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“God’s Power in Grave and Grace”

Easter Sunday 9:00 a.m.Mar.27/16 1Cor.15:1-11


Y’know, we’re actually meeting in the wrong place today. Before Christianity became an officially recognized religion in the Roman Empire under Constantine, early Christians used to meet for Easter worship often out in graveyards. Yes, cemeteries! How’d you like to be meeting out there this morning? There’s something very definite about a graveyard. Sobering. Serene and peaceful maybe, but grim and unrelenting nonetheless. All those tombstones staring at you unblinking. A graveyard underscores the finality of our mortality: death comes to us all.

      So how can we Christians have the audacity to proclaim and believe there’s such a thing as a resurrection? How do you argue with actuarial statistics? Is it just wishful thinking, a fairy tale, in the same category as the Easter Bunny and the Great Pumpkin rising out of the pumpkin patch at Hallowe’en?

      1Corinthians is one of the Apostle Paul’s first letters to the early church. In chapter 15 he goes to some length to establish a foundation for their believing in the resurrection – and it’s reassuring still to us here today!

      Like a skilled courtroom lawyer eager to argue his case, he calls a variety of witnesses to testify. First is the witness of the church. Vv1&11, “I want to remind you of the gospel I preached to you, which you received...Whether, then, it is I or they [other apostles], this is what we preach, and this is what you believed.” The word “received” here is a technical term for transmitting tradition, an official passing-on of truth like a relay runner passes on the baton. The character of the person who told us the message helps vouch for its credibility. Those who first explained the truths of the gospel to you would not knowingly be trying to trick you! The fact that they felt it important enough to try to impress it upon you arises from their having tried it and found it true in their own life.

      Paul makes a similar point writing to Timothy in 2Timothy 3:14 referring to Timothy’s mother Eunice and grandmother Lois (1:5), “But as for you, continue in what you have learned and have become convinced of, because you know those from whom you learned it...” As if to say, you can see the effect this teaching has had on the lives of those who sought to pass it on to you. That should count for something!

      Paul adds in writing to Timothy, 2Tim 3:15 “and [you know] how from infancy you have known the holy Scriptures, which are able to make you wise for salvation through faith in Christ Jesus.” In Timothy’s case, “holy Scriptures” would refer to the Old Testament or Hebrew Scriptures. So, besides the witness of THE CHURCH, Paul also calls on the witness of THE OLD TESTAMENT. Back to 1Corinthians 15:3-4, “For what I received I passed on to you as of first importance: that Christ died for our sins according to the Scriptures, that he was buried, that he was raised on the third day according to the Scriptures...”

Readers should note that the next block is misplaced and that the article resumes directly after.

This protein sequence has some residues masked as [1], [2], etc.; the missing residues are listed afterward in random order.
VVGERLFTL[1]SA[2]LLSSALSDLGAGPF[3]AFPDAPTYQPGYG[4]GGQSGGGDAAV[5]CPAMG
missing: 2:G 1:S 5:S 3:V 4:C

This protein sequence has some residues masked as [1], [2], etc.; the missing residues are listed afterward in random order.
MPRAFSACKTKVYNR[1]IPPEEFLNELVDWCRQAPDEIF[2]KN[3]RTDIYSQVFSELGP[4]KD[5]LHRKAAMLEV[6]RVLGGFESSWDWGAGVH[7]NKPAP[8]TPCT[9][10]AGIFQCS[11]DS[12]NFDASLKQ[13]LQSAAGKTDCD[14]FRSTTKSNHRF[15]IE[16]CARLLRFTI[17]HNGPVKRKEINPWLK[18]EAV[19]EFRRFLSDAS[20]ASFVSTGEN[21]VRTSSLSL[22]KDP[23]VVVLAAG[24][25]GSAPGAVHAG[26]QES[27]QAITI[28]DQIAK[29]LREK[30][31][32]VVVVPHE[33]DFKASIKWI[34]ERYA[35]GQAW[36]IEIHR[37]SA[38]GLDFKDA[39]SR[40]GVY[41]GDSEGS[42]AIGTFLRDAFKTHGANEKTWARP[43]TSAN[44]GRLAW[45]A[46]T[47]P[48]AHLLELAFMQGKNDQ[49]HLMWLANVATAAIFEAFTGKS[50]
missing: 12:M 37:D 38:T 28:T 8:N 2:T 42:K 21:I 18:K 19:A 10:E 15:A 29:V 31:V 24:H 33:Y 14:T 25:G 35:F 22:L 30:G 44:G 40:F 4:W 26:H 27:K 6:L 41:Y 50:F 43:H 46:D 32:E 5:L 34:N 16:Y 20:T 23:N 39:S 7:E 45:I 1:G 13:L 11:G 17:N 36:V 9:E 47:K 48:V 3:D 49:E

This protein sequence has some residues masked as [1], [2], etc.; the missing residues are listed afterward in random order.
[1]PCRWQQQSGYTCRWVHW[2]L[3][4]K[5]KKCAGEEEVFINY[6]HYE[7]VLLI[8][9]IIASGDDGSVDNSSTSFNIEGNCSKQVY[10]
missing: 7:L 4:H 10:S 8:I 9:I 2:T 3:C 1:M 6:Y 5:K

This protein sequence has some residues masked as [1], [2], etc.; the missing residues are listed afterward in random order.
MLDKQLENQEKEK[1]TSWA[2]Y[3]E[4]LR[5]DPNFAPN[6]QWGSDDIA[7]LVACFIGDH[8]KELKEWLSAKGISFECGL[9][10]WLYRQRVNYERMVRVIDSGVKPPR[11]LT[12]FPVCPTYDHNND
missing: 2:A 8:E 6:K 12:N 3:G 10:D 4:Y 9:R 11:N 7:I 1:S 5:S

Jesus was careful to explain to His disciples that what happened to Him that first Easter was in line with what the Old Testament predicted. For example, Luke 22:37 “It is written: ‘And he was numbered with the transgressors’; and I tell you that this must be fulfilled in me. Yes, what is written about me is reaching its fulfillment.” After His resurrection, on the road to Emmaus with two disciples, Lk 24:25-27 “He said to them, "How foolish you are, and how slow of heart to believe all that the prophets have spoken! Did not the Christ have to suffer these things and then enter his glory?" And beginning with Moses and all the Prophets, he explained to them what was said in all the Scriptures concerning himself.” A bit later to the gathered group He said, Lk 24:44f “"This is what I told you while I was still with you: Everything must be fulfilled that is written about me in the Law of Moses, the Prophets and the Psalms." Then he opened their minds so they could understand the Scriptures.” If you want to see what passages He likely used, check out Peter’s sermon at Pentecost (Ac 2:25-27, 3:25); see Psalms 16(8-11) and 22, and Isaiah 53.

      Jesus’ death and resurrection were not a “one-off” or a fluke, but carefully prophesied centuries in advance. It was a divine script the Sovereign God in His wisdom had written and brought to fulfilment.

      So, the first two witnesses Paul calls to the stand are THE CHURCH and THE OLD TESTAMENT.


Our modern communication devices are marvelous, but they have their limitations. This week IF:GATHERING came out with its own new “app”. Recently though my smartphone had hit a wall when trying to update some apps I had already installed: seems it thought it had run out of space! I had to delete some and trick some others into re-installing themselves. It IS possible to fill up your phone with too many apps.

      Paul the Apostle has APPS GALORE: not “applications” but “appearances”. In the next section, he calls to the stand half a dozen distinct appearances of the risen Lord Jesus to various eyewitnesses. Count them as we read vv5-8: “and that he appeared to (1) Peter, and then to (2) the Twelve. After that, he appeared to (3) more than five hundred of the brothers at the same time, most of whom are still living, though some have fallen asleep. Then he appeared to (4) James, then to (5) all the apostles, and last of all he appeared to (6) me also, as to one abnormally born.” Commentator Robertson notes, “There are ten appearances given besides the one to Paul.Nine are in the Gospels...and one in I Corinthians above (to James).”

      It’s significant that Paul notes most of the “500" are still living – as if to imply, “Go and check it out with them if you don’t believe me!” It’s also significant that all the apostles went to their deaths – many of them under torture – maintaining they had seen Christ alive again with their own eyes after being crucified. People don’t die for what they know to be a lie.


Next, lawyer Paul turns to firsthand-witness: it’s as if he takes the stand himself to testify! Anyone who had known Paul before his conversion - “Saul” as he used to be known - would have to admit that the change in his life was both drastic and dramatic. If the Lord wished to make a showcase of His resurrection power, using a sort of “worst-case scenario” as it were – Saul would definitely be a top candidate!

      Paul (his later name) admits frankly in 1Cor 15:9, “For I am the least of the apostles and do not even deserve to be called an apostle, because I persecuted the church of God.” Elsewhere he paints more detail in the portrait: 1Tim 1:13 “Even though I was once a blasphemer and a persecutor and a violent man, I was shown mercy because I acted in ignorance and unbelief.” Note he mentions violence. In Acts 22:4 he recalls, “I persecuted the followers of this Way to their death, arresting both men and women and throwing them into prison...” Prison - death – Saul was a man to be feared, zealous to quash this upstart sect proclaiming some new Messiah.